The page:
Where Has All the Commitment Gone?
Lofty statements too often end up as small and meaningless actions.
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"We must focus on the customers."
"Customer experience is critical to our success."
"Without true customer centricity, we will lose our competitive advantage."
"Everything we do must be to add value to customers."
"At the heart of our business is the customer."
"A customer strategy is the key to our growth."
"Customers no longer ask for products, they demand complete customer experiences."

You've probably heard statements like these so many times that you've stopped counting. Then comes the harsh reality: "We must do it without any additional investment. In fact, we need to focus on customers while reducing costs!" The lofty statements shrink to small, incremental, and often meaningless actions.

What happened to all the promises? Where did the commitment to customers disappear to? Where are all the senior executives when we need them?

We've seen organizations on the verge of hysteria, desperate to fix problems with their customers -- but then these organizations disappear for months before re-engaging. The sudden lack of urgency is always puzzling: It's a struggle to reconcile the frantic declarations of need with the minuscule commitment to action.

Eventually, we recognized the trend and managed to get to the root cause of this behavior -- two challenges that ultimately dictate the delays in customer-strategy implementations, as well as the reduced investment that seems to follow: doubt in the customer case, and doubt in the financial justification.

Despite their declarations, organizations default to past successes -- which have typically been product-centric. They want to believe that what worked before will continue to work. "We made our numbers last quarter," they argue, forgetting that "making the numbers" often requires heavy discounts that reduce customer value and erode customer loyalty. Deep down, these organizations aren't really convinced about the need to shift to a customer-centric model. To them, a complaint can always be resolved with some freebie that will keep the customer quiet, if not happy.

On the other side of the spectrum are companies that perceive a customer-centric strategy as an unjustifiably high cost. They see the price of the required changes, but they don't believe in the upside. Like great bureaucrats, they know the costs of everything but fail to recognize the value of anything. These organizations turn a blind eye to the financial costs of doing nothing and the impact of that inaction on the top and bottom lines.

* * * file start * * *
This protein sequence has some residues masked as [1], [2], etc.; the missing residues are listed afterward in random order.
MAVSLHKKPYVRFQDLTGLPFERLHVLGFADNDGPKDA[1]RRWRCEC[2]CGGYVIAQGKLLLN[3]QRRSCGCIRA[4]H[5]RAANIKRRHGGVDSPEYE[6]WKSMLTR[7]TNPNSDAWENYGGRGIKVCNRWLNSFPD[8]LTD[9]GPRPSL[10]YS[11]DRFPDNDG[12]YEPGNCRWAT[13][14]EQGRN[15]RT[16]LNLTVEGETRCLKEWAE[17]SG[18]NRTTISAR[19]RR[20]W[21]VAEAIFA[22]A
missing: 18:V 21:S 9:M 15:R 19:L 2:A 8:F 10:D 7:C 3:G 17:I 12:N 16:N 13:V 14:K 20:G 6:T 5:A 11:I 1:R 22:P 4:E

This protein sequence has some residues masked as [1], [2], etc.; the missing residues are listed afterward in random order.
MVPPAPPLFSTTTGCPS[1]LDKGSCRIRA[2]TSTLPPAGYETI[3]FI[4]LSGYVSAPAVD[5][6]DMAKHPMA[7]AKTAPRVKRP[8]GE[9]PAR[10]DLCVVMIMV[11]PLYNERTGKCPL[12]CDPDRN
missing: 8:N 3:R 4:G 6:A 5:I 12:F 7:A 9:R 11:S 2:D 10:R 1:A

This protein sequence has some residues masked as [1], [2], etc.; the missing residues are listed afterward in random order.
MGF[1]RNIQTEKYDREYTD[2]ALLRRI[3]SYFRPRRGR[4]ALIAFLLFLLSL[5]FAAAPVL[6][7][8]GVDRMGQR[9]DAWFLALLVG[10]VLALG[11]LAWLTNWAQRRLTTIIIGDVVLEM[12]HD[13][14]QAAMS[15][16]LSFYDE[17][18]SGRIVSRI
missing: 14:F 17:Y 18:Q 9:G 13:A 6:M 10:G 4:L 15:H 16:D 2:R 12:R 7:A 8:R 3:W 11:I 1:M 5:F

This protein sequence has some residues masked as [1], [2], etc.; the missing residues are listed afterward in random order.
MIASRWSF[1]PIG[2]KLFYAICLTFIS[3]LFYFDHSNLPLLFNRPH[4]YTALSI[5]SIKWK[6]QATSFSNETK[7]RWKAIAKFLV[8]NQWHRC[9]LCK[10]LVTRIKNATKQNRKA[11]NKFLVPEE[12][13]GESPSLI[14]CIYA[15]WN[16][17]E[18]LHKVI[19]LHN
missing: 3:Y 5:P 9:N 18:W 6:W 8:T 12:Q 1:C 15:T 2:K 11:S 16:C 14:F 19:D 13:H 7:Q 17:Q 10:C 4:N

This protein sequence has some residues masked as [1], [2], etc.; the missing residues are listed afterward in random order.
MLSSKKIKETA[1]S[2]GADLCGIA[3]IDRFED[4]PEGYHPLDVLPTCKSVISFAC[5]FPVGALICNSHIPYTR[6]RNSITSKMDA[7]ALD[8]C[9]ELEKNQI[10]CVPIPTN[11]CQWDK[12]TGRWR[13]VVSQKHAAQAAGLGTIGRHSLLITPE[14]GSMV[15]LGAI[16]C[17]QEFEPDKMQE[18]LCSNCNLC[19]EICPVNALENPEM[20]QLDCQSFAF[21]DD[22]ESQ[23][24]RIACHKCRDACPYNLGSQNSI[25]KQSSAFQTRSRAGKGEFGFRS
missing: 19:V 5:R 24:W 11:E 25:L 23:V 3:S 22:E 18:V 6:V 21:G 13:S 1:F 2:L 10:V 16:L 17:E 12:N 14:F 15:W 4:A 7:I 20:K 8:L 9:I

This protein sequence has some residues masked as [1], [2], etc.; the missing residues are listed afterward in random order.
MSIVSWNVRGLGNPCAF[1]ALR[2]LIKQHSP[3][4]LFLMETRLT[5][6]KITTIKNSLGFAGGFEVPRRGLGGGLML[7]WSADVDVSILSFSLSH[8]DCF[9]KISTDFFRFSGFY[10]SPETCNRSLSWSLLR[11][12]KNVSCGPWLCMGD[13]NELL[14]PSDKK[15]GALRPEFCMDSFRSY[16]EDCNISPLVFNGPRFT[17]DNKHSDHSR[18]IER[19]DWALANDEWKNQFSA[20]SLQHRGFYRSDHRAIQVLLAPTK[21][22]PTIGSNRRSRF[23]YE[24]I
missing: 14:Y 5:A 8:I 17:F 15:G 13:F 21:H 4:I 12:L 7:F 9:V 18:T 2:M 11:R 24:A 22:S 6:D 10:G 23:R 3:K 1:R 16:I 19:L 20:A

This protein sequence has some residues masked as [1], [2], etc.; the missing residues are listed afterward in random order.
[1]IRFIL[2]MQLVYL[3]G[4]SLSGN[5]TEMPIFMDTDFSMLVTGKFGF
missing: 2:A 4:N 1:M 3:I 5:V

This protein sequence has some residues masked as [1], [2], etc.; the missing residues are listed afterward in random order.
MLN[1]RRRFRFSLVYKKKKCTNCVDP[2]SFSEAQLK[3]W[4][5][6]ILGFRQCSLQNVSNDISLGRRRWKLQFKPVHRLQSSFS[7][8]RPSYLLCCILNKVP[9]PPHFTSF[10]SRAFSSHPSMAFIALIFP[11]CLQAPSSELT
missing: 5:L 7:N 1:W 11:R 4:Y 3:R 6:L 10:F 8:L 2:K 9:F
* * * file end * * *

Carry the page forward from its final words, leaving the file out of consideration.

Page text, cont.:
In a study that we conducted among CFOs, we found out that not a single one of them applied return-on-investment savings to their budgets. Each time an ROI analysis was provided to them as part of a project justification they ignored the savings, failing to apply those dollars to the budget. As such, those projects remained "expenses" -- without any financial value. In fact, most companies don't even follow up on a project to ensure that they've obtained the promised ROI.

And yet numbers are the language of the day. Most CFOs will tolerate a certain percentage of customer complaints. ("You can't satisfy them all," the CFO will argue.) In his models, he already factors in for some customer defection. For those who've seen major promises shrink to incremental actions -- frustrated customer strategists, for example, who can't get organizations to move from collecting customer surveys to acting on them -- it's time to create a sense of urgency by committing to the financials. It is our failure to place the customer-strategy discussion in the context of top- and bottom-line numbers that leads to delayed and fading commitments to those strategies. Only when we are willing to commit to the numbers will the rest of the organization commit to the customer.

Lior Arussy (lior@strativity.com) is the founder and president of Strativity Group (www.strativity.com). He is the author of several books, including Excellence Every Day (Information Today, Inc., 2008), his most recent, an excerpt of which appeared in CRM’s May 2008 issue. To learn more about customer strategies, sign up for his newsletter at Strativity Group's homepage.

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